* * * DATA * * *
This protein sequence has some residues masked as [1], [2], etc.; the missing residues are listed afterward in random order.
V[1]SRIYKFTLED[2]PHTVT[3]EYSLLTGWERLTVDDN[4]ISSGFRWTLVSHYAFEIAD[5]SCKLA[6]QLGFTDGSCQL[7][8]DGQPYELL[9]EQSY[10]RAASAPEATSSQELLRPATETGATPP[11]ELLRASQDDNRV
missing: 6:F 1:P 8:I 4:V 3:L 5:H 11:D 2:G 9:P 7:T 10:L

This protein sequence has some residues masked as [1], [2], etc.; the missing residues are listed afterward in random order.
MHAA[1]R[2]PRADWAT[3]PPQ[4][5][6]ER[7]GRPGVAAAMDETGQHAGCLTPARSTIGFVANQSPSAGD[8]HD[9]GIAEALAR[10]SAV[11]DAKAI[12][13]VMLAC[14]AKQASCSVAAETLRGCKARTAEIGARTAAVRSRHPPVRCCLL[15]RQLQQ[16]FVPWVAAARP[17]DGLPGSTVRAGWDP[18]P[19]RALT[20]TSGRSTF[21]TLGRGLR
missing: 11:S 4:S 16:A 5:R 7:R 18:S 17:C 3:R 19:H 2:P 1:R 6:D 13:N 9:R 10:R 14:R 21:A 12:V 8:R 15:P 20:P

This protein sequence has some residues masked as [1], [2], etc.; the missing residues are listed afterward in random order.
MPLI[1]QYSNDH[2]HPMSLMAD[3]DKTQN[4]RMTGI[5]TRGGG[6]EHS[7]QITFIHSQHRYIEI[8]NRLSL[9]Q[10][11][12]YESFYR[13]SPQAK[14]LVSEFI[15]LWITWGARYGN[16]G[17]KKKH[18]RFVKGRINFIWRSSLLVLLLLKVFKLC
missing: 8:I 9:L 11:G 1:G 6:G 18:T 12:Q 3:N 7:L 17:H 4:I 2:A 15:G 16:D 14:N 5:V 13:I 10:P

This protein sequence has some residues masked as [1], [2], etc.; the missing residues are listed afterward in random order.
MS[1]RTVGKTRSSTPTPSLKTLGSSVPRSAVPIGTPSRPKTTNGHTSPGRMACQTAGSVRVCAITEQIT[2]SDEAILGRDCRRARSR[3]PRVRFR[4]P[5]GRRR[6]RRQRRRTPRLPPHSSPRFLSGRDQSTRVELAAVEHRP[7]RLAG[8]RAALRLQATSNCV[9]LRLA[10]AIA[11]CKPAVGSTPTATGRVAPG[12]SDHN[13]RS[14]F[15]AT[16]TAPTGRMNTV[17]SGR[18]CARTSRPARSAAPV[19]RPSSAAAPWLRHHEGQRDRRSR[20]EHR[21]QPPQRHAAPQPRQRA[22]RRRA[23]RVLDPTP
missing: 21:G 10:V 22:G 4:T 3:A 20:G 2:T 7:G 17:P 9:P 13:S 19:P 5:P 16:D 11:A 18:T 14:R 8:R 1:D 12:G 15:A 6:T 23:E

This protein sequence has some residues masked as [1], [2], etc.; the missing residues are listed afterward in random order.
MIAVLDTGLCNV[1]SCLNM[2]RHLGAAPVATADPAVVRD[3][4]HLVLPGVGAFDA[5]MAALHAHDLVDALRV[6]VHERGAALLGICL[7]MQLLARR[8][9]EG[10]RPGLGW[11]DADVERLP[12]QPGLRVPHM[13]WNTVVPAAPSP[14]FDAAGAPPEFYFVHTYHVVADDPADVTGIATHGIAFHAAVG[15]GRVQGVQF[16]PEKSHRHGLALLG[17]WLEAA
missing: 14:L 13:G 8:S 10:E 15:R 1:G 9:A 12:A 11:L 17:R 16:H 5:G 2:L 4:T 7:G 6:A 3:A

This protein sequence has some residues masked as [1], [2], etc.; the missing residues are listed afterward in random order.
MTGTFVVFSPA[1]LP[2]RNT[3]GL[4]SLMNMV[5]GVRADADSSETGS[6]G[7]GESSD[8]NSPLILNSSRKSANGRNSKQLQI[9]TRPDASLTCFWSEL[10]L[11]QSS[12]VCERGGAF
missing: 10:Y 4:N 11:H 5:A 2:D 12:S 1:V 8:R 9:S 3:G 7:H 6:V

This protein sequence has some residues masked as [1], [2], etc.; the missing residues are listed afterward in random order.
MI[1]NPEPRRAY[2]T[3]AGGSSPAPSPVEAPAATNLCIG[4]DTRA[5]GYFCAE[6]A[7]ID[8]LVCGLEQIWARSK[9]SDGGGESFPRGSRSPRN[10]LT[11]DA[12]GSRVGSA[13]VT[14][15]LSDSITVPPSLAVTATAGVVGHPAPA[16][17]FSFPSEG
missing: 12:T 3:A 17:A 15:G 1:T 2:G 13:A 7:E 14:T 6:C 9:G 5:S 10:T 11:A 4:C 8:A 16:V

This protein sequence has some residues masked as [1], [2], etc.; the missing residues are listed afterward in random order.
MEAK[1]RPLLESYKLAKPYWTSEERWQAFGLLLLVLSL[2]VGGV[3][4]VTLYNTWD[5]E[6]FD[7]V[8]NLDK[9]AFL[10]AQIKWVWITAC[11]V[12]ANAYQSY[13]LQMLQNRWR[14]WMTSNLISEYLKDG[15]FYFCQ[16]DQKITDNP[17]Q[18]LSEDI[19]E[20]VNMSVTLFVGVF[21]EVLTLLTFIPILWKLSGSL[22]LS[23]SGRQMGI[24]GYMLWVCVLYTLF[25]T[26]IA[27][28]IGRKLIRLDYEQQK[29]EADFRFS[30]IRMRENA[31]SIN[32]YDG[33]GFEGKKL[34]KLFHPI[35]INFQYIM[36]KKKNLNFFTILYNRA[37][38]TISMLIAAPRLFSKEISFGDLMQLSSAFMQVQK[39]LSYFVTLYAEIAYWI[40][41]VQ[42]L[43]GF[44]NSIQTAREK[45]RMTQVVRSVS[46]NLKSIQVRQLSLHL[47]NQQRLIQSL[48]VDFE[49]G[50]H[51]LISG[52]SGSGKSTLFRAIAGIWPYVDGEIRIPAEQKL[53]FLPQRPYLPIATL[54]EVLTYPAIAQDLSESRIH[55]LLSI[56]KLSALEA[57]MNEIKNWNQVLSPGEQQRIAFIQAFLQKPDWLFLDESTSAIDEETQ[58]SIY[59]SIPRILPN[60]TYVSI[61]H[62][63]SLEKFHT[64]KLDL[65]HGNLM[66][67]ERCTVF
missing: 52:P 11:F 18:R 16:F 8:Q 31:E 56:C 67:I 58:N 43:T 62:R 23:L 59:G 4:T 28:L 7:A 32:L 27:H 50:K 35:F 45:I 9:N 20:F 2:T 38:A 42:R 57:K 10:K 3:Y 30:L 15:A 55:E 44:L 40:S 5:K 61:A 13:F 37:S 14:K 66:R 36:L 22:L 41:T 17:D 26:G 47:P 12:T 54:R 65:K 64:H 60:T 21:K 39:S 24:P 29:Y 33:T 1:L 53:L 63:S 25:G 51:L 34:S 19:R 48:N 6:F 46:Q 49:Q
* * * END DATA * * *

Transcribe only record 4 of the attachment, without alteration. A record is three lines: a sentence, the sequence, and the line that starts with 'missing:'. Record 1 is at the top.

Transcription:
This protein sequence has some residues masked as [1], [2], etc.; the missing residues are listed afterward in random order.
MS[1]RTVGKTRSSTPTPSLKTLGSSVPRSAVPIGTPSRPKTTNGHTSPGRMACQTAGSVRVCAITEQIT[2]SDEAILGRDCRRARSR[3]PRVRFR[4]P[5]GRRR[6]RRQRRRTPRLPPHSSPRFLSGRDQSTRVELAAVEHRP[7]RLAG[8]RAALRLQATSNCV[9]LRLA[10]AIA[11]CKPAVGSTPTATGRVAPG[12]SDHN[13]RS[14]F[15]AT[16]TAPTGRMNTV[17]SGR[18]CARTSRPARSAAPV[19]RPSSAAAPWLRHHEGQRDRRSR[20]EHR[21]QPPQRHAAPQPRQRA[22]RRRA[23]RVLDPTP
missing: 21:G 10:V 22:G 4:T 3:A 20:G 2:T 7:G 17:P 9:P 13:S 19:P 5:P 16:D 11:A 18:T 14:R 8:R 1:D 12:G 15:A 6:T 23:E